(And everyone else)
Recently I've been observing and watching popular artists, companies, and people, and I've noticed something rather unfortunate. Obviously, artists that are more popular have many more fans and followers, while those who are less popular usually only have a small fanbase. (No duh) However, I have noticed that there are upsides to being a less well-known artist. Since I, as a relatively unknown artist, have very few followers, I try to have some sort of friendship with all/most of them. Granted, for some of them it's harder, when they live in a different timezone or are usually busy, but I talk to most of my watchers in comments, on Skype, and I know at least a little about every one of them. I do my best to comment on their art or journals (though recently I've been pretty busy (I just got back from two weeks in Europe) so I haven't made a ton of comments) and talk to them about interesting things. I try to make the comments or notes I send at least somewhat meaningful, and more than just "nice" or "cool." I try to compliment on the art itself and its technique, as well as something about what's in the picture itself. This is a lot harder for more popular artists, as they would need to take out a lot of time to write notes and comments, which would cut into their drawing time.
To stop beating around the bush, I'm just going to say it outright. Most popular artists do NOT have friendships, relationships, or any true bond with their watchers. Now, I know this is NOT always the case. Some popular artists do a fantastic job of befriending their watchers, and all the people they watch. But this is, unfortunately, very rare. Most popular artists only have a very small circle of people they actually talk to and befriend, and these people are almost ALWAYS people they met before they became popular. They rarely take the time to make NEW friends and establish relationships with more people.
Now, again, I'm not saying that ALL popular artists do this. But a vast majority of them do. I watch
, two of the most popular artists that I actually follow. I can't help but notice that they rarely, if ever, reply to comments on journals, drawings, or their pages. Now granted, Splash does reply to her profile comments, but other than that, a reply or comment from either of them is very rare.
Now PLEASE, before you do anything, do not get mad at either me OR Rick OR Splash. (yay pen names XP) This is simply an observation, and neither of them are at fault. It's extremely difficult to reply to every comment when you have 7,000 or 16,000 watchers (which they do, respectively.) And it's hard to tell the difference between someone who actually cares about your artwork and wants to get to know you as a person, and someone who simply wants to take a quick look at some cool drawings, so unfortunately genuinely nice and friendly people get overlooked quite consistently.
Unfortunately, this disconnect between artist and watcher leads to some problems. Watchers can get mad if their comments aren't replied to, without ever considering that theirs is just a drop in a flood of inbox messages. Some people complain about how popular artists are popular, and how they're so "mean" and how they don't "deserve" their watchers. Let me just say it right now that this is NOT true. Most, not all, but most popular artists work extremely hard and deserve every bit of their fame, and often don't have enough time to necessarily bond with every person who passes by their page. Even so, this results in the artist receiving fewer comments and followers, as people begin to realize that their comments and input will almost never be considered.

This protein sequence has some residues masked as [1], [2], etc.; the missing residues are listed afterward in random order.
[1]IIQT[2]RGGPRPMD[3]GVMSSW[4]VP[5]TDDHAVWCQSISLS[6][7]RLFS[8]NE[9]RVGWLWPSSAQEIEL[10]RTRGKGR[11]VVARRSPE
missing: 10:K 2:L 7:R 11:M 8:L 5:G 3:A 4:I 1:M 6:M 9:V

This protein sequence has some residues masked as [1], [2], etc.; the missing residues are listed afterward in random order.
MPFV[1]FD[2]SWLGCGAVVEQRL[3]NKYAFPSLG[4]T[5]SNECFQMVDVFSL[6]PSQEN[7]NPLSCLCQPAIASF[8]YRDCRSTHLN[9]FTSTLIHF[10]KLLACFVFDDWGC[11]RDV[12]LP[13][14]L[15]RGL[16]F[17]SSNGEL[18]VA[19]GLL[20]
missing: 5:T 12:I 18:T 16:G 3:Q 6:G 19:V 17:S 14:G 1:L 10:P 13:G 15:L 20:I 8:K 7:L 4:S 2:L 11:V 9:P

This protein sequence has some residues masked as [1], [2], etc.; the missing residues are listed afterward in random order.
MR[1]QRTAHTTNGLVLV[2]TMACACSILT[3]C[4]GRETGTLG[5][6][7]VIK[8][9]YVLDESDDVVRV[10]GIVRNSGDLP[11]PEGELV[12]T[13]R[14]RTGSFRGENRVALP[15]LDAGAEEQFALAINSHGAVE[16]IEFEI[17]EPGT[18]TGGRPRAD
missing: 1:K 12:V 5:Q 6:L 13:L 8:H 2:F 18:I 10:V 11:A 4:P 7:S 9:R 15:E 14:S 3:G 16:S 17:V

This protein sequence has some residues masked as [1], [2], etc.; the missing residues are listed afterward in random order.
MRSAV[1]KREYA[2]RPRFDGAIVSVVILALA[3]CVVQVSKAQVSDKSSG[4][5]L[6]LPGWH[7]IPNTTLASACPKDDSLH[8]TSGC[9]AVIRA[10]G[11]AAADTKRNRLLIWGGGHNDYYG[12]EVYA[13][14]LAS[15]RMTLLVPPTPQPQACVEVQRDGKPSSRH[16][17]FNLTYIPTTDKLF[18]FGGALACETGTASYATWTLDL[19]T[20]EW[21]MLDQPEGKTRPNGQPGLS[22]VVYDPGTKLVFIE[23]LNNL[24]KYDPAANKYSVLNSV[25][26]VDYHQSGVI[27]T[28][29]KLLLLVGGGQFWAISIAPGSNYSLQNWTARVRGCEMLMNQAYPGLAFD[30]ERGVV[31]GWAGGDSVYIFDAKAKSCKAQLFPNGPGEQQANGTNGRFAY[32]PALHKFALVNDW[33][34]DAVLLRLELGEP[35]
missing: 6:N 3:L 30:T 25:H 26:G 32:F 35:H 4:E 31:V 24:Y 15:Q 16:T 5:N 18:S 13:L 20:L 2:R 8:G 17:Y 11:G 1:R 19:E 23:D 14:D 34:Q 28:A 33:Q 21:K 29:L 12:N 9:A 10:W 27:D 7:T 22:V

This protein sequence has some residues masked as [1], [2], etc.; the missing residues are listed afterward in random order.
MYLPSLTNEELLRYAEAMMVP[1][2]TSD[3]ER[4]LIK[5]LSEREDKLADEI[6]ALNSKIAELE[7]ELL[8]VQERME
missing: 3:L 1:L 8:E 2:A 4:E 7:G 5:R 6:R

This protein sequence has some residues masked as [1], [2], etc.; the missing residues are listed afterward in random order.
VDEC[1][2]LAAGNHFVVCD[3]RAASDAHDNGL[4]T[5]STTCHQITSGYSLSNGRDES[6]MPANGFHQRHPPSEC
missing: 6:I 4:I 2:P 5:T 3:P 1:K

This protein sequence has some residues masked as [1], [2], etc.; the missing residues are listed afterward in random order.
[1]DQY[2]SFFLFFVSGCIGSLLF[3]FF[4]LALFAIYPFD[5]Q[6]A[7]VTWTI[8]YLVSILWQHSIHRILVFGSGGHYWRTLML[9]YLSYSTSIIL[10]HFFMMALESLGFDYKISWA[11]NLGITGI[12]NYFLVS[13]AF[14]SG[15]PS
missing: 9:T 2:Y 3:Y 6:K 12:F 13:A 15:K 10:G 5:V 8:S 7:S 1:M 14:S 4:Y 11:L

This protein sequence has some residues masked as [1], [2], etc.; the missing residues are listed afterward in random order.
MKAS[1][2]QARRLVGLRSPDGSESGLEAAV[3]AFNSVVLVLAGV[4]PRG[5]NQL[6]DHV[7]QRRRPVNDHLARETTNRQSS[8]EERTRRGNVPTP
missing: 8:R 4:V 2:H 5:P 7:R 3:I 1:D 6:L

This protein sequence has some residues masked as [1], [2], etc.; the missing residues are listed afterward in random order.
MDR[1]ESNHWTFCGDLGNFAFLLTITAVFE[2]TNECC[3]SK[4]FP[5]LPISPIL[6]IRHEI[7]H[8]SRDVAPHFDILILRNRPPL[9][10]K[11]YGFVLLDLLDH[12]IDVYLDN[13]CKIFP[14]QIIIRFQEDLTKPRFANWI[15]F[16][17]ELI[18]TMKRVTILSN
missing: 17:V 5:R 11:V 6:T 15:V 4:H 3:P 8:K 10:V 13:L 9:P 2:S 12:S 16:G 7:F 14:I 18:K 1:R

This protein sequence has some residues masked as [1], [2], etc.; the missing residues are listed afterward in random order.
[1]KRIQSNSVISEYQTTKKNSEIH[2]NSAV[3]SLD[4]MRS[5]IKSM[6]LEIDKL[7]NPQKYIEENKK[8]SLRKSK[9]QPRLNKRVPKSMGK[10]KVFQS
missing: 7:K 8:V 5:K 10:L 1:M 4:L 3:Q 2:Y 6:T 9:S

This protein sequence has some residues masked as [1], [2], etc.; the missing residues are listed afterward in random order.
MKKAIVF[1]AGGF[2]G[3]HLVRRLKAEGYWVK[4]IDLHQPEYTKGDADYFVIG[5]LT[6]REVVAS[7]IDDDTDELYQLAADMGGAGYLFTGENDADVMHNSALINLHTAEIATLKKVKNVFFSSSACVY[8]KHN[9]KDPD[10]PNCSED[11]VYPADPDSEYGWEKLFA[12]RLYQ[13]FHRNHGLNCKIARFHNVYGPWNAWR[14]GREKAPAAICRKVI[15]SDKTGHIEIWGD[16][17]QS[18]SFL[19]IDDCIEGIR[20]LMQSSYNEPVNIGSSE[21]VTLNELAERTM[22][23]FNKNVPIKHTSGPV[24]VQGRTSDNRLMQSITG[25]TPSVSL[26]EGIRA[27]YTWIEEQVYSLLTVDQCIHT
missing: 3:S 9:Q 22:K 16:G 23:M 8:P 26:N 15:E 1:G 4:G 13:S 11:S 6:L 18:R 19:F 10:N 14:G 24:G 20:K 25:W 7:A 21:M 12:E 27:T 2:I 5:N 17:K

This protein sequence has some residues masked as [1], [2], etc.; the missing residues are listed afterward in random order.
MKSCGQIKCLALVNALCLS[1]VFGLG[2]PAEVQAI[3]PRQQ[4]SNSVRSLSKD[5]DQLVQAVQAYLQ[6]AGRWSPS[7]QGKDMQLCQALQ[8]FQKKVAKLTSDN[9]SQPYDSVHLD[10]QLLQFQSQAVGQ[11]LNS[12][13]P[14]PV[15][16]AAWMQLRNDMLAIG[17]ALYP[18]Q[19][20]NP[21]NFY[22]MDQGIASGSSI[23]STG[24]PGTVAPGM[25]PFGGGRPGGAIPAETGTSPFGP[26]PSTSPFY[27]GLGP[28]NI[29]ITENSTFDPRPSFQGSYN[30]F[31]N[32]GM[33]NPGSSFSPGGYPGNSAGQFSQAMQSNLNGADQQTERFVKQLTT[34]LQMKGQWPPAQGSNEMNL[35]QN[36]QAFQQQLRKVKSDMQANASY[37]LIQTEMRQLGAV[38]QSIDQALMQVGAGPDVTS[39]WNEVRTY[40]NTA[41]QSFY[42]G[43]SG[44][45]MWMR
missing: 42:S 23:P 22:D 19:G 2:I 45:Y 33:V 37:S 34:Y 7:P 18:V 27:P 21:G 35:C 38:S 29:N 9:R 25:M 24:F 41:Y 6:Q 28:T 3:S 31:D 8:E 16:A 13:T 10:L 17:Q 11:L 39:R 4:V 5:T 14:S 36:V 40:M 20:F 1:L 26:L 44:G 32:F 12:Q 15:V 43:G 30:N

Please note that I am not in any way trying to pick on Rick or Splash. They are both great artists and as I said above, they deserve every comment and watcher they get. Even so, I find it unfortunate that the disconnect between artist and watcher results in missed opportunities for friendships, bonds, and further popularity. It's a shame that the attitudes of many people results in these missed opportunities, and the frustration of so many people.
Like I said, it's not just artists. It's people and whole companies. I live in Washington State, very close to the first Starbucks Coffee. People used to love Starbucks, because when it was a small company, the people in the store were always friendly and talked to you, and it was that adorable small business that everyone wanted to be a part of. However, as Starbucks grew into an enormous corporation, people started to not only dislike, but despise it. Because it was no longer a nice small business, but a huge corperation. The people in the store are still nice and talk to you, but most of the public seems to think it's not genuine, because Starbucks is "too big" of a company, and whole companies can't have relationships with individual people. Though true, it's not a reason for them to dislike Starbucks, and not an excuse for Starbucks to not try to make those kinds of bonds with their customers.
Overall, I just feel bad for the artists who aren't respected by the public, and the genuine watchers who actually want to make friends (and not just to say "I'm friends with so-and-so") with the popular artists, but are rejected as they're swamped with every other fan who just comments "nice" on everything.
To Rick and Splash specifically, if either of you by some miracle happen to stumble upon and take the time to read this insanely long wall of text:
I apologize for using you as examples in this journal. I do not mean to offend or insult you in any way. It simply seemed to make the most sense to use people that I personally follow as examples.
I just realized that I wrote very nearly a thousand words about this. Wow.